Bail pleas of two journos admitted in C’garh HC

BY GEETA SESHU| IN Media Freedom | 02/05/2016
On the eve of World Press Freedom Day, the prospects for four jailed scribes are mixed in Chhattisgarh.
GEETA SESHU’S update on the legal travails of journalists here.

 Journalists in Jagdalpur, Bastar district, protest against the continued detention of journalists Somaru Nag and Santosh Yadav on December 22.


Just a day before the rest of the world celebrates World Press Freedom Day, a small corner of central India is hopeful that two of the four journalists arrested by police on various charges, may inch closer to freedom.

The Chhattisgarh High Court admitted the bail applications for Prabhat Singh and Deepak Jasiwal today and the cases are expected to come up for hearing in a week’s time, said Advocate Kishore Narayan, advocate for Prabhat Singh.

Singh was arrested on March 23, 2016, for sending an allegedly obscene message over a Whatsapp group and Deepak Jaiswal was arrested a week later when he went to the police station to make enquire about Singh’s arrest. Singh faces four cases, including one with Jaiswal where the duo are charged with cheating and extortion.

Earlier, the bail applications of both journalists were rejected by the District Sessions Court in Dantewada, because, as the judge, Nirmal Minj, asked, ‘if journalists get bail, what about all the adivasis languishing in jail?’ The court was wary of granting bail because it would be accused of giving journalists preferential treatment, but what is stopping it from giving bail and relief to all the adivasis in jail, asked Shalini Gera, advocate from the Jagdalpur Legal Aid Group (JagLag), which has been monitoring and fighting cases against adivasis, tribal rights activists like Soni Sori and journalists in the area.

Prabhat Singh had been charged in four cases, including under Sec 67 (A) of the Information Technology (IT) Act for allegedly sending an obscene message on a Whatsapp group he was part of. In other cases, he was charged under Sec 353 of the Indian Penal Code for allegedly obstructing a public servant on duty and under Sec 420 for cheating. In one of the four cases, Jaiswal was charged along with Singh for cheating as both had gone to a local school to investigate reports of malpractices during a school examination.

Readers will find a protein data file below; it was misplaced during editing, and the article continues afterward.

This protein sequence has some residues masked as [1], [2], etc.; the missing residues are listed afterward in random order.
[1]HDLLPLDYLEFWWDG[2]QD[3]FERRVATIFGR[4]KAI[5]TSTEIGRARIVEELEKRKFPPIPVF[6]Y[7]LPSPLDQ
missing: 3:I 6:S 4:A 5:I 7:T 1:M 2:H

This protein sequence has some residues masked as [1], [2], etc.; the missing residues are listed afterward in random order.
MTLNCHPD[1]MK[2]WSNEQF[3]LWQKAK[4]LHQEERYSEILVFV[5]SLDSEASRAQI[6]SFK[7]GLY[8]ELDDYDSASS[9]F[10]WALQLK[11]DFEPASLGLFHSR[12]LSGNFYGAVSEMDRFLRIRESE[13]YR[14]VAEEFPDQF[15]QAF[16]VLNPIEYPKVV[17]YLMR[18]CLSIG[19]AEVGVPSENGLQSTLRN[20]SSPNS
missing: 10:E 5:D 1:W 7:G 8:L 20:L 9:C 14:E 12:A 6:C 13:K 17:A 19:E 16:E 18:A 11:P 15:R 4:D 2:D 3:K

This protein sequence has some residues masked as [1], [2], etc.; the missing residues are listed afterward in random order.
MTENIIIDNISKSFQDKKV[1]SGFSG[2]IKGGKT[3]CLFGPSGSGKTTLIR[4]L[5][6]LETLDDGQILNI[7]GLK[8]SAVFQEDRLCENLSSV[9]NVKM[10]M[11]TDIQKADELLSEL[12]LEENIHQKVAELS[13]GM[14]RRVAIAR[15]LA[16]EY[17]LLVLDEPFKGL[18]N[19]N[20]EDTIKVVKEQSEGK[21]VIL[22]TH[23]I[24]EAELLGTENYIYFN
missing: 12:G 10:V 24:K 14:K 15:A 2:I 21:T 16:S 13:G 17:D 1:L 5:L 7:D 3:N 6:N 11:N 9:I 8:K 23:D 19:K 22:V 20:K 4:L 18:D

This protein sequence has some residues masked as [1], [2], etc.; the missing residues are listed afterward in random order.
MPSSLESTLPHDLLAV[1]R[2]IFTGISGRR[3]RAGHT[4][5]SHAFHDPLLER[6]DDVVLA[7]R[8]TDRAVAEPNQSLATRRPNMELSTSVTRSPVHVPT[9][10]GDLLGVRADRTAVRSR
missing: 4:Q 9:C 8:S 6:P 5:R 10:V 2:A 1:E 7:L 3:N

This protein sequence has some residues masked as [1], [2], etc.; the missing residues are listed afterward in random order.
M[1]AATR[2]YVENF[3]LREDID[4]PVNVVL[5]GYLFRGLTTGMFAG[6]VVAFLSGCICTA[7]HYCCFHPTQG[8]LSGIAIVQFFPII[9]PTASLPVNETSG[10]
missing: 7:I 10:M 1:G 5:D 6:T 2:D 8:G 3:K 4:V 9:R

"Earlier, the bail applications of both journalists were rejected by the District Sessions Court in Dantewada, because, as the judge, Nirmal Minj, asked, ‘if journalists get bail, what about all the adivasis languishing in jail?’ "


According to Adv Narayan, the cases are of a minor nature and both should definitely be granted bail. ‘Even in the IT Act related case, which is non-bailable and carries a punishment of five years imprisonment, the section charges anyone ‘doing or conducting’ a sexually obscene act. But sending a message on whatsapp hardly constitutes performing a sexually obscene act,” he said.

In another case, the charge of obstructing a public servant includes actual assault or attacking the public servant, for which there is no evidence at all, he added. He was confident both would be granted bail.

Kamal Shukla, editor of Bhumkal Samachar and convenor of the Patrakaar Suraksha Kanoon Sanyukt Sangharsh Samiti (United Struggle Body for the Security of Journalists) told the Hoot that the situation in Bastar continues to be grim. The Samiti was formed to protect the rights of journalists to work and report freely and speak up against any attacks or arrests of journalists.